When Berhan Nebioglu first heard the Democratic National Convention was coming to town, she pictured an influx of tourists flooding her small jewelry shop in uptown Charlotte. But Nebioglu spent Tuesday, the first full day of the DNC, staring at an empty store.
Security outside the building that houses Nebioglu’s Jewelry & Gift Shop requires that people ask for the store by name to gain entrance during the convention, which is taking place less than a mile down the road. It’s destroying the possibility that passers-by will notice the business and make a purchase, says Nebioglu.
“I went to work today and sat there by myself -- not one customer,” Nebioglu tells The Huffington Post. “I cannot afford to lose a week’s worth of sales.”
Nebioglu said she didn’t find out until early last week that security at her building would be so tight. That was after she had spent $1,000 stocking up on extra merchandise to prepare for the convention. Add to that the average weekly sales Nebioglu expects to lose out on, and the DNC will leave her about $2,400 in the hole, she said.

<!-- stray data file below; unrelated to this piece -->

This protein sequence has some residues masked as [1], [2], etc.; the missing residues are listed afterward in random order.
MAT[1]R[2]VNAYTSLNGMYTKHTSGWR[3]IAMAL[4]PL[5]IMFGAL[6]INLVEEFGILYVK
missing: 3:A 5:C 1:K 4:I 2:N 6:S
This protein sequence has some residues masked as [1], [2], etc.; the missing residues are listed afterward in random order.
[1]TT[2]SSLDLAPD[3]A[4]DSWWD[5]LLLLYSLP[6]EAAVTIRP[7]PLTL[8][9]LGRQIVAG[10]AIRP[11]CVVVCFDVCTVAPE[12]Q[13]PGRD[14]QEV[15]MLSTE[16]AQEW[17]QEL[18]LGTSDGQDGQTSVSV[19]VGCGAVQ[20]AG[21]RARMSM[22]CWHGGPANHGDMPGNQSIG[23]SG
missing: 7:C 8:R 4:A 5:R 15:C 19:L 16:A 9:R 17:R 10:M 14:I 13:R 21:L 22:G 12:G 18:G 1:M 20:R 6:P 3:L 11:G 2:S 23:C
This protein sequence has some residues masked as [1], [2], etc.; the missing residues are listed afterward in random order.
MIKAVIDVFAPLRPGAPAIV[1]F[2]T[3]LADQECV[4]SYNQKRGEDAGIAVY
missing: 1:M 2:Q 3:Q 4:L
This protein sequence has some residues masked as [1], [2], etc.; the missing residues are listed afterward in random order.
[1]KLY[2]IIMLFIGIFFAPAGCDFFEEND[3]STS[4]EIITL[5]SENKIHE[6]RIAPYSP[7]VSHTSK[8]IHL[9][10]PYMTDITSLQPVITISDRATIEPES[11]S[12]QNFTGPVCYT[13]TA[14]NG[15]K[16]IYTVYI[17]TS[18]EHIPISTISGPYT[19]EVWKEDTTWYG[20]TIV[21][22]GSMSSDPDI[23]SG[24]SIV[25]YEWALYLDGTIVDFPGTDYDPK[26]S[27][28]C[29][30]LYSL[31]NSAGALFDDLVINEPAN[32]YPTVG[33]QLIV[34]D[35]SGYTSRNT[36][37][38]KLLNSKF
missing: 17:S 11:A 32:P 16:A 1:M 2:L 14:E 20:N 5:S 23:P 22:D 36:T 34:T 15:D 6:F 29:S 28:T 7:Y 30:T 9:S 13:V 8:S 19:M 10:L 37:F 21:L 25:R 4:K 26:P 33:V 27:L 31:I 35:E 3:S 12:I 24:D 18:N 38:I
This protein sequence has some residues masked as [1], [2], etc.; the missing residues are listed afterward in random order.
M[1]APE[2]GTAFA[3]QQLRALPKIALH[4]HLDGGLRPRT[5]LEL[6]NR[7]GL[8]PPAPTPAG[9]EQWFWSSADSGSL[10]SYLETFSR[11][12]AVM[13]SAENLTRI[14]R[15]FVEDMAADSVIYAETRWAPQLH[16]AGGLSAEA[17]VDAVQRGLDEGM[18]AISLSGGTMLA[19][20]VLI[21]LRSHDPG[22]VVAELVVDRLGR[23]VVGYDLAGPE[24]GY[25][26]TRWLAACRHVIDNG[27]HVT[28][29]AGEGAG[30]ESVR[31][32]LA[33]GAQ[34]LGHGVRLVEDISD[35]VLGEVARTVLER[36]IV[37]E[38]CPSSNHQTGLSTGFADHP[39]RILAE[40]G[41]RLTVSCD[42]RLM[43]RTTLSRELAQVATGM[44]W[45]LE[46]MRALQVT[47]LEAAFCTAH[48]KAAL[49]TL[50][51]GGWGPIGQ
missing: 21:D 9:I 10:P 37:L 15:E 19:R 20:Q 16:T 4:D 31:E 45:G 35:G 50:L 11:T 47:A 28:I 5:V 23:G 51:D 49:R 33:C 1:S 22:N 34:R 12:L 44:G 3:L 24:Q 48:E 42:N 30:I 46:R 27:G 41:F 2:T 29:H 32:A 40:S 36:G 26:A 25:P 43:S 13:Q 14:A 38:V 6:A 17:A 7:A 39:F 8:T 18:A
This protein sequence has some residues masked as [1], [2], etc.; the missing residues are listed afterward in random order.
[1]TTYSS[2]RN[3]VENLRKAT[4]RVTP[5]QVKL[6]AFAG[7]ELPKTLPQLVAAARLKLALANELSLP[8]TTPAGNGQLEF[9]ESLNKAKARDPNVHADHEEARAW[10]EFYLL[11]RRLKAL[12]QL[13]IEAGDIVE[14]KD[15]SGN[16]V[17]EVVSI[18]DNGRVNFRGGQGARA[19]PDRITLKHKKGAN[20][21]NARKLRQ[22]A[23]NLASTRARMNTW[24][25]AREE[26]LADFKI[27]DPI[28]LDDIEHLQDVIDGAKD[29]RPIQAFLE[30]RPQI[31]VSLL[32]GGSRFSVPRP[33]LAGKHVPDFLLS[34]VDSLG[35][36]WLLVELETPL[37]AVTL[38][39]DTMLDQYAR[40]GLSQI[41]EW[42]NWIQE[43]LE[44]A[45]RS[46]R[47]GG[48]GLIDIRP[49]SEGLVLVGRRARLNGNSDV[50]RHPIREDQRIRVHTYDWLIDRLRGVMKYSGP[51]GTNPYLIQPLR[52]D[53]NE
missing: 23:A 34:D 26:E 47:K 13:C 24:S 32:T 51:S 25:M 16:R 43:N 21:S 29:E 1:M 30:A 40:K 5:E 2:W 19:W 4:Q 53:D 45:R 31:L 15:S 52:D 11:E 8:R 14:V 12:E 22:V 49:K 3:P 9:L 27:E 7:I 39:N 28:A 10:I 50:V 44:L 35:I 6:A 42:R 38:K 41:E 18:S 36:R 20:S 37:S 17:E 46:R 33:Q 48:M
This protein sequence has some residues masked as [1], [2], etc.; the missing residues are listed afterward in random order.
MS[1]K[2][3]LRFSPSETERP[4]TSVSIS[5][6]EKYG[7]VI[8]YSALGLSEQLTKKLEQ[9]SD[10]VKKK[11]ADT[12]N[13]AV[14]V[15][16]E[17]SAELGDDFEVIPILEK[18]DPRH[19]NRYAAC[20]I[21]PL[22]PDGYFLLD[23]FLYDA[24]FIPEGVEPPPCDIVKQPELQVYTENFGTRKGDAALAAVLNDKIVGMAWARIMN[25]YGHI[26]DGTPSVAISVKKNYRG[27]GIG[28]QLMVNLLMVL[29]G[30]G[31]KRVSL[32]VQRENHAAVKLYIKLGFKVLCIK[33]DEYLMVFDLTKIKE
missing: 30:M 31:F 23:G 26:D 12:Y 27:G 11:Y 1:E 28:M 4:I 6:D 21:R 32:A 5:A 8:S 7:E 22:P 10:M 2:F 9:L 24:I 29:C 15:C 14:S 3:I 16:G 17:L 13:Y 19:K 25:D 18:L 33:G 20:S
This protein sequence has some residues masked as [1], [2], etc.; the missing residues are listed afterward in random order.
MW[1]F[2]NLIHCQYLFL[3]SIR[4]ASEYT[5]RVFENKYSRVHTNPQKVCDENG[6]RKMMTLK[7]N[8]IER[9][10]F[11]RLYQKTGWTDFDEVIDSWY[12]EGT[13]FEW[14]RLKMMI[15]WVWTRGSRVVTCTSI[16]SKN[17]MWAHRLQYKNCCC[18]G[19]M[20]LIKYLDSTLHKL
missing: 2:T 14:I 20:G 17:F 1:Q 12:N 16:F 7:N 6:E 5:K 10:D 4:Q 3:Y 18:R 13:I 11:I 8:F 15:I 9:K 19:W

“I think the DNC is great for Charlotte and I’m so happy for the business owners who are getting a little break from the suffering,” Nebioglu said. “But I was looking for that little break, too.”
This isn’t the first time a major event has been a let-down for local businesses. During the Olympics in August, many merchants in the host-city London who expected a surge in business said security and congestion deterred shoppers, causing sales to sink.
Nebioglu may want to take a page out of one frustrated London entrepreneur’s book and get creative.